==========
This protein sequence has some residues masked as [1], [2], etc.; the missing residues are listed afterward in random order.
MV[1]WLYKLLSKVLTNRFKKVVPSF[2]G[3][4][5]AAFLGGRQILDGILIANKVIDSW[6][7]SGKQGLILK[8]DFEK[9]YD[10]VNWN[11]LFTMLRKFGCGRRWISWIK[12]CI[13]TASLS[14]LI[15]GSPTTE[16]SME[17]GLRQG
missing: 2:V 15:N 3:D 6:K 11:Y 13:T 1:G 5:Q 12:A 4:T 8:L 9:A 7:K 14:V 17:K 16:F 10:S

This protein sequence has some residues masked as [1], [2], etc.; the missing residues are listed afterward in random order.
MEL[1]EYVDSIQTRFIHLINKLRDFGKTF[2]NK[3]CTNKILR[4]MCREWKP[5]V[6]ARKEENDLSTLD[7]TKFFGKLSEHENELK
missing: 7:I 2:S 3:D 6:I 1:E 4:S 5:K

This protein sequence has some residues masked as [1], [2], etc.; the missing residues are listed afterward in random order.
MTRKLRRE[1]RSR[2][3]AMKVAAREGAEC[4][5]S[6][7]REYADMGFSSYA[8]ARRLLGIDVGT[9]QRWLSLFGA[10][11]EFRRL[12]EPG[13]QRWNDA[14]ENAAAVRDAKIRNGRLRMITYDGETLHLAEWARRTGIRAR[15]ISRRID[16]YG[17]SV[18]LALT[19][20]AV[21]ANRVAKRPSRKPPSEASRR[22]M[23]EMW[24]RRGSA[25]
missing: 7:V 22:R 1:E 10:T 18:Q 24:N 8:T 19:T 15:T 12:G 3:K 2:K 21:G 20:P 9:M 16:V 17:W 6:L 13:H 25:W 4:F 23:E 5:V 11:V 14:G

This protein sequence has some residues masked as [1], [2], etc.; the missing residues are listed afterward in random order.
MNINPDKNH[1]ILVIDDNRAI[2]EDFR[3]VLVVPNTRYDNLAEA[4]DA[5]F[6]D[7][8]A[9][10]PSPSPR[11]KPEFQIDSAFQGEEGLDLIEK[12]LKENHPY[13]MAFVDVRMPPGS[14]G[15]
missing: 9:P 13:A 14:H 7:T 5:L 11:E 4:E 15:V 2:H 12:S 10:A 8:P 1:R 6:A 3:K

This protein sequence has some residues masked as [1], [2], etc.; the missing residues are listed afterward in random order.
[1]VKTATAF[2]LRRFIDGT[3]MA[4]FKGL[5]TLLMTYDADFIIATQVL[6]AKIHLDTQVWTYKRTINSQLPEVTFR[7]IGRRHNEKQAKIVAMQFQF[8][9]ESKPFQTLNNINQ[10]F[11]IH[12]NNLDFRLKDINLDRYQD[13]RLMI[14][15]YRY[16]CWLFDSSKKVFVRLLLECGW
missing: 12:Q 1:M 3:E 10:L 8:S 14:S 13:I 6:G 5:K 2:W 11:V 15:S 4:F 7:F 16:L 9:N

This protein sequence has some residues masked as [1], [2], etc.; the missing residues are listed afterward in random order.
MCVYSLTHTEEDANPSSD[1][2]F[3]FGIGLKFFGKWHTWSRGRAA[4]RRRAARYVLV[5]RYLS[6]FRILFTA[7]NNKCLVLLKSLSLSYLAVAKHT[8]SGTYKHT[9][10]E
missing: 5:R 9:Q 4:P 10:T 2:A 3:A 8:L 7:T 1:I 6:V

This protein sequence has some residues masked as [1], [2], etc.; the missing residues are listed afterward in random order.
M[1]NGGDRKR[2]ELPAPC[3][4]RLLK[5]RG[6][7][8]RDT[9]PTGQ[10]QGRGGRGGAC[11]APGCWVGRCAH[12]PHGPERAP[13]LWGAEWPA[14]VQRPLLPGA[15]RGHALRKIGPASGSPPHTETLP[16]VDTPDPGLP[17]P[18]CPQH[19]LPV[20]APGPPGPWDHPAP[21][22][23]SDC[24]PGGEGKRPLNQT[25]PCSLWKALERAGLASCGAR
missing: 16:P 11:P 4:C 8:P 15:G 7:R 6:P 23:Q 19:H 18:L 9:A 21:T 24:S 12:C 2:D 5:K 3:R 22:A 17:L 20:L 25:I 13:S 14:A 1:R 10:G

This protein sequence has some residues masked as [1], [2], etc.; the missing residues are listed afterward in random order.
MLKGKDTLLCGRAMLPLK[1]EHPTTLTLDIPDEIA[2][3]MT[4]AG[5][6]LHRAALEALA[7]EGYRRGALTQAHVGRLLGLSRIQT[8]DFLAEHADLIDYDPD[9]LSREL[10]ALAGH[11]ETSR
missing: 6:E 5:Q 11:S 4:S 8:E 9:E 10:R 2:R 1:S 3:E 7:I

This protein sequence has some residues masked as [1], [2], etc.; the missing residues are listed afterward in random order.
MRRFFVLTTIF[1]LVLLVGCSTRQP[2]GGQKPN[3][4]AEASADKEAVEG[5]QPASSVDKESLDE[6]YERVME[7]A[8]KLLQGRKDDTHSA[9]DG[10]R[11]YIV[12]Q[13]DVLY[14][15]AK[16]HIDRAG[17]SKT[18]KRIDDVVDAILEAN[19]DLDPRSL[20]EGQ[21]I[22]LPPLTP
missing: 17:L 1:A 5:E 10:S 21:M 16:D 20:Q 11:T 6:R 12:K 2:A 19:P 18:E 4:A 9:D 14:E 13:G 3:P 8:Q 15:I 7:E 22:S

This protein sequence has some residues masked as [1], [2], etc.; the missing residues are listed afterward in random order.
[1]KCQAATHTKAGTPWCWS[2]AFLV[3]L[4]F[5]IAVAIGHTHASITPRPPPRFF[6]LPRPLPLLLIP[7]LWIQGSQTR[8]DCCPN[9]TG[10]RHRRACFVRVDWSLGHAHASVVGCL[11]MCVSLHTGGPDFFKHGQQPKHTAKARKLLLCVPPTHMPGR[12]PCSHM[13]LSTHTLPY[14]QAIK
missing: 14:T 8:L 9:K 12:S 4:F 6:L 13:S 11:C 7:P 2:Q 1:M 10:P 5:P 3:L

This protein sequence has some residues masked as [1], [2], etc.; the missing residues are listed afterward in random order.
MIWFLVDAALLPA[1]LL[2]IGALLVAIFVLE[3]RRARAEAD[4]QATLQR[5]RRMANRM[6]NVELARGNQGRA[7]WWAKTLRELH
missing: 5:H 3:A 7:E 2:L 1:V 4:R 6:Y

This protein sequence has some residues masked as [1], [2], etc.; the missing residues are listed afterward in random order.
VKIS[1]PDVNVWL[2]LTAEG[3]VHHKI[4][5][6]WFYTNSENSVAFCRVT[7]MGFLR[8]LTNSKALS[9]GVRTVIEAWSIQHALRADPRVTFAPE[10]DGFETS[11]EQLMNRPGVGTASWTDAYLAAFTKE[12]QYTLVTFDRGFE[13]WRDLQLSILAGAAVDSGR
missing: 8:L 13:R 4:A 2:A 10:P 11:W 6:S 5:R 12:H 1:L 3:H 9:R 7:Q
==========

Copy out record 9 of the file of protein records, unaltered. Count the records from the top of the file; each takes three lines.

This protein sequence has some residues masked as [1], [2], etc.; the missing residues are listed afterward in random order.
MRRFFVLTTIF[1]LVLLVGCSTRQP[2]GGQKPN[3][4]AEASADKEAVEG[5]QPASSVDKESLDE[6]YERVME[7]A[8]KLLQGRKDDTHSA[9]DG[10]R[11]YIV[12]Q[13]DVLY[14][15]AK[16]HIDRAG[17]SKT[18]KRIDDVVDAILEAN[19]DLDPRSL[20]EGQ[21]I[22]LPPLTP
missing: 17:L 1:A 5:E 10:S 21:M 16:D 20:Q 11:T 6:R 12:K 2:A 19:P 18:E 4:A 9:D 14:E 13:G 3:P 8:Q 15:I 7:E 22:S